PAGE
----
Progeny Academy NCW

Entering its fifth year, the Progeny Adviser Academy is a training programme designed to support team members to enhance their careers as advisers. Throughout the academy process, members will be able to develop a deeper understanding of what holistic financial planning really means, as well as learn a wide range of additional skills and experiences essential in client-facing roles.

To mark National Careers Week, we interviewed four advisers on their experiences of the Academy.

What has your first year of the Adviser Academy been like?

Zoe Webb: I’ve transitioned from a Paraplanner role into a Financial Planner with the support of the Academy. My first year of the Academy has been a challenging one, but those challenges have brought a wealth of new knowledge and experiences for me and my career.

In my training I’ve been refining my skills in client relationships both in terms of what it means to be fully compliant, but also learning how to develop and maintain my personal relationships with clients.

Although it has been a steep learning curve, I have enjoyed rising to the challenge to further my knowledge and my career.

What are your goals going through the Academy?

Cameron Clark: In the Progeny Adviser Academy, I hope to build on my existing knowledge and experience in financial planning whilst helping mentor members of the Academy going through their year 1 and 2 studies.

With the help of the Academy, I hope to expand my professional network both internally at Progeny and externally to build upon my own bank of clients in 2023. My overarching goal for the coming year is to continue to strive for the best outcomes for our clients whilst building on my personal development, with the aim of being a Chartered Financial Planner by the end of the Academy journey.

What do you think are the benefits from studying in the Adviser Academy?

Matthew Boreham: Being mentored by senior financial planners within the business is a great benefit. At Progeny we have some of the top financial planners in the industry and being able to tap into that knowledge and experience is invaluable early on in your career.

In addition to providing structure and support to become a financial planner, Progeny also takes this a step further by offering the opportunity to develop your knowledge in other areas of the business such as private legal, tax and property. As a result, graduates finish the Academy with a deeper, more holistic understanding of clients’ needs. This hugely benefits discussions in so many areas of personal finance, thus making a more well-rounded financial planner.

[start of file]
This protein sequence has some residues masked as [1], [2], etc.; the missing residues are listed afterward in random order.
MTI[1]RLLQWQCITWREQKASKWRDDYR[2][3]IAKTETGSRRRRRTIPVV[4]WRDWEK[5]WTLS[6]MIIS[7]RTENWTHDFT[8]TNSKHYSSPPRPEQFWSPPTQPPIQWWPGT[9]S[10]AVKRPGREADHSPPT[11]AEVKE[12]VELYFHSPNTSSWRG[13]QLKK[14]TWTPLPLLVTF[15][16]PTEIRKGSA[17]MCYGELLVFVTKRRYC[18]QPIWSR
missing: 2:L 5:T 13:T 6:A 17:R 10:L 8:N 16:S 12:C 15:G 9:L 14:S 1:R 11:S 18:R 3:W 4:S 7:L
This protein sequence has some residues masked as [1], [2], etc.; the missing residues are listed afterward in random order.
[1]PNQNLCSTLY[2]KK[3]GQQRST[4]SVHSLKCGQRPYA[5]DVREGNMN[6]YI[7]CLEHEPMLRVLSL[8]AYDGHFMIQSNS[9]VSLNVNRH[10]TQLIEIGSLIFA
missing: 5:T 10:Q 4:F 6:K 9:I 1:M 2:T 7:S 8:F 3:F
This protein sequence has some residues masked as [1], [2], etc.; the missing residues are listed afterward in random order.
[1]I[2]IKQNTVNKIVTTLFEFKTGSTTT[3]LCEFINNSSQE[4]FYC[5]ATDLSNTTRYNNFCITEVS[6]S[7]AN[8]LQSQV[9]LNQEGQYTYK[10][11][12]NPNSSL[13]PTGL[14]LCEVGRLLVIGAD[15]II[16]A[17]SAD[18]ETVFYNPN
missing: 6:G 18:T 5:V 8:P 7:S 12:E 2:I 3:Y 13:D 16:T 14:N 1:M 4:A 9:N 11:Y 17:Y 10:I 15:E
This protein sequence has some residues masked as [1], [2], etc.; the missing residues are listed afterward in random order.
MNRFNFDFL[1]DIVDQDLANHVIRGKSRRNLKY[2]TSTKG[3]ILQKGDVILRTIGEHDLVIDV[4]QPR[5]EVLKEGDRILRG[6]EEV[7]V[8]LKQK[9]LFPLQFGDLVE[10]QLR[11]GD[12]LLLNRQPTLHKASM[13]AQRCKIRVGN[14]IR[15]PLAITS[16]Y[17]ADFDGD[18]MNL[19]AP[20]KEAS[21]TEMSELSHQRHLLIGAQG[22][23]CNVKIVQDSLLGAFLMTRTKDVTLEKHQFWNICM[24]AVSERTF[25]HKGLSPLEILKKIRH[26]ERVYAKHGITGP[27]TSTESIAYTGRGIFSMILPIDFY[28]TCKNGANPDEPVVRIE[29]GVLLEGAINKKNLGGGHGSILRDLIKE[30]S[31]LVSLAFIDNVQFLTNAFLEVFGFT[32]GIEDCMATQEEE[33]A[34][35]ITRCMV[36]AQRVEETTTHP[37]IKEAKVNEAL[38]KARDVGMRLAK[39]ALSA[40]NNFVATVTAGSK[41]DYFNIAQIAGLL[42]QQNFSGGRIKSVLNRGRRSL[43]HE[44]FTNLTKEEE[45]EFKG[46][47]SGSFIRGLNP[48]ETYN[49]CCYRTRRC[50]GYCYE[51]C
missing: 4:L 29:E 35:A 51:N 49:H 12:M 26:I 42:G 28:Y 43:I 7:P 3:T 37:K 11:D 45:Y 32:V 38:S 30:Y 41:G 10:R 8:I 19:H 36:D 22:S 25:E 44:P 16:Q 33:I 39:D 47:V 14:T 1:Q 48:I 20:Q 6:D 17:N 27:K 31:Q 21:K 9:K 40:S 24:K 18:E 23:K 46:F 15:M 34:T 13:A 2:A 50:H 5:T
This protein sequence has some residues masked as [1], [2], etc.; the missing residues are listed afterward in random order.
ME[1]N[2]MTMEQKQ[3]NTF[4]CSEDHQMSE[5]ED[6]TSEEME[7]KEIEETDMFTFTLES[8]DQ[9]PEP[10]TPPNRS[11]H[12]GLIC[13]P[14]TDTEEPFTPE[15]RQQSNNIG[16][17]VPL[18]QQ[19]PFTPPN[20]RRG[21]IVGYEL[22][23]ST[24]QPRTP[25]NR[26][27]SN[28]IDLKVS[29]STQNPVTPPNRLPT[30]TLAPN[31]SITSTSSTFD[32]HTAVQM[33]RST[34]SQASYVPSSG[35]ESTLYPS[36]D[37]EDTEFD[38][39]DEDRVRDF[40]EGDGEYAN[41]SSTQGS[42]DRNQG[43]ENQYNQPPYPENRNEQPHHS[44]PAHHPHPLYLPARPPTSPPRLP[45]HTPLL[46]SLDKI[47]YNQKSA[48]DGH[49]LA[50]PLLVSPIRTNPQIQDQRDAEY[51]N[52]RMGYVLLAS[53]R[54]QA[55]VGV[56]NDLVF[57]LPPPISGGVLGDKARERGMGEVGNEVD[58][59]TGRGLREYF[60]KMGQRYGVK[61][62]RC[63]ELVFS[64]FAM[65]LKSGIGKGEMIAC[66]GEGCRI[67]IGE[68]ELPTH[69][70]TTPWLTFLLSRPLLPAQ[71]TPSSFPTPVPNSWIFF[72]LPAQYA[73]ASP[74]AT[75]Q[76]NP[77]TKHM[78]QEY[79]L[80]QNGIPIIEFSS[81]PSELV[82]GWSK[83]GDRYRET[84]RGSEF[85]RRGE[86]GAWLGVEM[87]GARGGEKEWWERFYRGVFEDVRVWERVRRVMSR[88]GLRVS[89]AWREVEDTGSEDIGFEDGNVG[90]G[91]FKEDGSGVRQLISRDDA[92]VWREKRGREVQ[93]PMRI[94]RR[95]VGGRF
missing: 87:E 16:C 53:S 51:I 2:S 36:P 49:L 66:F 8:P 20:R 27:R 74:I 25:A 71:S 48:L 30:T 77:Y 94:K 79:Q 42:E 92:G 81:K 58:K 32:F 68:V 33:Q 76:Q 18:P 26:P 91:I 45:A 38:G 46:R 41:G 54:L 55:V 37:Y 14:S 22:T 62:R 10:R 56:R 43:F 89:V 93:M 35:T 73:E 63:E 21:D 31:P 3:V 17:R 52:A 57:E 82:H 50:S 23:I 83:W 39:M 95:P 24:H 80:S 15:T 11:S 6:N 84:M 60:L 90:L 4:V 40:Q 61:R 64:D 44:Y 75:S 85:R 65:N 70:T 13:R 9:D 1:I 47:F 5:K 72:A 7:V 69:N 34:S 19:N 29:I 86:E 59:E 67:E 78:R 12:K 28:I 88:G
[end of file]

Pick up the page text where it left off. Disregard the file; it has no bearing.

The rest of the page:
What were the most important lessons you learnt during your time in the Academy?

Victoria Ross: Firstly, financial planning is about people. Whilst we use technical skills and investments to get them to where they would like to be in life, we have to ask open, insightful and sometimes probing questions and listen in order to truly understand where it is they wish to be. So, one of the most important lessons I’ve learnt is: listen more than you talk. I even have a note on my wall to remind myself of that every day.

The second lesson is that every planner has a different skillset and a way of working with their clients. Gain exposure to as many planners as possible to understand their different styles whilst you are developing the type of planner you want to be. This learning should never end – you are never too experienced to see things through someone else’s eyes, especially when it comes to a people focussed vocation like financial planning.

This article is distributed for educational purposes and should not be considered investment advice or an offer of any security for sale. This article contains the opinions of the author but not necessarily the Firm and does not represent a recommendation of any particular security, strategy or investment product. Information contained herein has been obtained from sources believed to be reliable but is not guaranteed.

Past performance is not indicative of future results and the value of investments can fall as well as rise. No representation is made that the stated results will be replicated.